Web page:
Two local authorities face annual bills amounting to hundreds of thousands of pounds across adults’ and children’s services following the end of ‘tri-borough’ arrangements in West London.
Cabinet reports published by Westminster and Kensington and Chelsea councils examine the impact of proposals for new bi-borough health and social care service-sharing arrangements between the authorities, set to be implemented from April 2018.
The two Conservative councils served notice on tri-borough agreements in March 2017 after accusing their third partner, Labour-run Hammersmith and Fulham, of “appearing to make alternative in-house plans” that destabilised the arrangement.
Westminster’s report estimates an annual rise in staffing costs of £733,000 across its adults’ and children’s services departments (£310,000 and £423,000 respectively), along with £74,000 in public health.
The council also faces a potential redundancy bill of £405,000 and implementation costs of more than £400,000 according to the report.
Meanwhile Kensington and Chelsea’s report cited an additional revenue cost of £574,000 a year, along with a redundancy bill of more than £350,000. The council said the former broke down into staffing spends of 348,000 on children’s services, 141,000 on adults’ and 85,000 on public health.
About 330 staff across the two councils are said to be affected in some way by the changes. The cost of moving the two councils’ staff out of Hammersmith and Fulham premises is put at £150,000.
The tri-borough setup is estimated to have saved each member about £14 million a year. A spokesperson from Hammersmith and Fulham council said the dissolution of the partnership would be “cost-neutral” for the authority.
In what the reports call a “significant departure”, Westminster and Kensington and Chelsea will establish an integrated commissioning function across adults’ and children’s services and public health to “maximise” value for money.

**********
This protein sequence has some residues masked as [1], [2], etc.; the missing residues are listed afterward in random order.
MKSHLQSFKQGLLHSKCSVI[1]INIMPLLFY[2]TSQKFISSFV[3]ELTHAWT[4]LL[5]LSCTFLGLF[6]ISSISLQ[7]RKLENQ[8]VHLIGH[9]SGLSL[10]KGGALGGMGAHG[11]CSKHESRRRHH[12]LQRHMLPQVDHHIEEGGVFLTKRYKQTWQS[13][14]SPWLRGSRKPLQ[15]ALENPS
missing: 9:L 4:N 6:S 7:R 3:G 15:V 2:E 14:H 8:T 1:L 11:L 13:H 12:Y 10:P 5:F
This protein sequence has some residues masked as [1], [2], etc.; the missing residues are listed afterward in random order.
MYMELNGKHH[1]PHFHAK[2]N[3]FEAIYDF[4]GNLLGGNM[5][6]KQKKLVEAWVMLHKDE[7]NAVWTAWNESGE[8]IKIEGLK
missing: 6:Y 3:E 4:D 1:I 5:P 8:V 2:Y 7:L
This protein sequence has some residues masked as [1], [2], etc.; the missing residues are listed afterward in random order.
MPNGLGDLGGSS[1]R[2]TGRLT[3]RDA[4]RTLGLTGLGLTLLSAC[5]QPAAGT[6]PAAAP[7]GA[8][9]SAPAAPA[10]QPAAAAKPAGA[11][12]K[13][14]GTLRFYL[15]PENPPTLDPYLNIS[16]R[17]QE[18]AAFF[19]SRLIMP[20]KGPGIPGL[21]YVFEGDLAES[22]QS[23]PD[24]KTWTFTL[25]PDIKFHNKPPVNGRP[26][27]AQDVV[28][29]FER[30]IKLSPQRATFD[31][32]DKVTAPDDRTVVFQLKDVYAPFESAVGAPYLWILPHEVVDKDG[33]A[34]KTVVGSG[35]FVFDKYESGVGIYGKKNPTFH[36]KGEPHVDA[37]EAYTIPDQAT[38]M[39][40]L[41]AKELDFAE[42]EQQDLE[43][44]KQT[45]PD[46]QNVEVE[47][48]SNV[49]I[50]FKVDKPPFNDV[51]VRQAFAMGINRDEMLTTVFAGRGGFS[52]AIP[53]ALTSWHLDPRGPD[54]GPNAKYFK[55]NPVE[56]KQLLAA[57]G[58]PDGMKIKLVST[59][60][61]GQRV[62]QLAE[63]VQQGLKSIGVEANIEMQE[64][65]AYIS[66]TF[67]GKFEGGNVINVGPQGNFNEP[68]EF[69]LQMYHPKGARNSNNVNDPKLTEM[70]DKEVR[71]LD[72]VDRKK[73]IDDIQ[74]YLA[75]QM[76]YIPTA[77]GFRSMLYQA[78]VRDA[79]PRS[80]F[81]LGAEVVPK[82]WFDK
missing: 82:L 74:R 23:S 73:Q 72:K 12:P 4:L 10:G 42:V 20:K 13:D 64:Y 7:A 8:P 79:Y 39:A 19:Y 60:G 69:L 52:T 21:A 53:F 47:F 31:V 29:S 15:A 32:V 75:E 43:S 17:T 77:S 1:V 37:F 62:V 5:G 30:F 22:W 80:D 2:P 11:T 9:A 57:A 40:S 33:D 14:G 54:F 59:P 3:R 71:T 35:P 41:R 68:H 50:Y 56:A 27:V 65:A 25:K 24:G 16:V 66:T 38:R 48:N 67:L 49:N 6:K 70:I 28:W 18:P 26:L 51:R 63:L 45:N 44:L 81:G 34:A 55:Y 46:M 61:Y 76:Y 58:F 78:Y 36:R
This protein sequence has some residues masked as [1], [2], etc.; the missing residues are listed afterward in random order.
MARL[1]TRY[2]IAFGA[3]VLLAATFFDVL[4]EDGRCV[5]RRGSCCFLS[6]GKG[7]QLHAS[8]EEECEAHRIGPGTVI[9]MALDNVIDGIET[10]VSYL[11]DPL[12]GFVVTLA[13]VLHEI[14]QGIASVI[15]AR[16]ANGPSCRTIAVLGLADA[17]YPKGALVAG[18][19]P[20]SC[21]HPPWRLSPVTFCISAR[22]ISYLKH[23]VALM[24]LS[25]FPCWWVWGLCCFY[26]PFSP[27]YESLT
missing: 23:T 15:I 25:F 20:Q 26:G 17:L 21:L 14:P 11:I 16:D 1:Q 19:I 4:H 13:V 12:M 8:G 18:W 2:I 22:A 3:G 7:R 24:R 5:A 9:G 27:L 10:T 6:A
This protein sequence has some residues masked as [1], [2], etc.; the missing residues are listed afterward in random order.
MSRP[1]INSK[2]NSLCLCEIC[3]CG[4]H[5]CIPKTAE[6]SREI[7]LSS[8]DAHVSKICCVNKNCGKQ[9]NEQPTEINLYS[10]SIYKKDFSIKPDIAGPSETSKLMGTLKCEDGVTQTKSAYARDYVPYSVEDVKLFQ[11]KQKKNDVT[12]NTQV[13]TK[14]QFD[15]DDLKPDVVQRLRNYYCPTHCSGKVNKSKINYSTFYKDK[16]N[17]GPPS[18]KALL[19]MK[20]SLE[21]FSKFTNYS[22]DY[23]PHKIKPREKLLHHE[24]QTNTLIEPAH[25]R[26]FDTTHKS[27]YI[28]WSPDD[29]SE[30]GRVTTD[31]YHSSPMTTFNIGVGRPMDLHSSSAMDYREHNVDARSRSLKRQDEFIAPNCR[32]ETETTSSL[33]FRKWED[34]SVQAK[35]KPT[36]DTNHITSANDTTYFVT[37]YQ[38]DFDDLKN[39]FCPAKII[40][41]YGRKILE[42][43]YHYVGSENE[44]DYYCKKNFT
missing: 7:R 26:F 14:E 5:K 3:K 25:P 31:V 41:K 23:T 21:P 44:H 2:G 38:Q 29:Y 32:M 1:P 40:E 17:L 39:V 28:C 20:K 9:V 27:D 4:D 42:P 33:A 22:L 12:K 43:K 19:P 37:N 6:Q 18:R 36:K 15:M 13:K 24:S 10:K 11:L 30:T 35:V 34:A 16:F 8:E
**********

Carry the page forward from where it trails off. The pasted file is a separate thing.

The new agreement will also see changes to the senior management team delivering adult social care across Westminster and Kensington and Chelsea. The head of service role will switch from tri- to bi-borough.
Part of the adult safeguarding and placements team will also become bi-borough. Yet some aspects of safeguarding – including mental capacity assessments and deprivation of liberty – will remain under existing arrangements, according to the reports, as will the sensory services team and some back-office functions.
“It is likely these will become bi-borough over time, but the given the depth of integration in these areas, time and care will be needed to manage the transition,” the reports said.
Most other adult social care services – including learning disabilities, mental health and care and assessment – have been maintained on a ‘sovereign’ basis by the councils and will see “no changes”, according to the cabinet reports.
Ofsted joint-working praise
Many children’s social work functions, including early help, child protection and services for looked-after children have been kept ‘sovereign’ by the three councils and so should see little change, the reports said.
Yet Ofsted inspection reports from 2016, which rated Westminster and Kensington and Chelsea ‘outstanding’ and Hammersmith and Fulham ‘good’ with ‘outstanding’ elements repeatedly praised the value of partnership areas between the three authorities.
These include a shared multi-agency safeguarding hub (MASH) and emergency duty team, and joint working around female genital mutilation (FGM), sexual exploitation and gangs.
While Westminster’s report suggested the MASH function would be operated on a sovereign basis, spokespeople from Hammersmith and Fulham and Kensington and Chelsea councils confirmed it would in fact continue under existing tri-borough arrangements.
“The MASH has always been shared and will continue to be,” Hammersmith and Fulham council’s spokesperson said.
Kensington and Chelsea council said other joint working protocols “will remain tri-borough”, as will fostering and adoption services.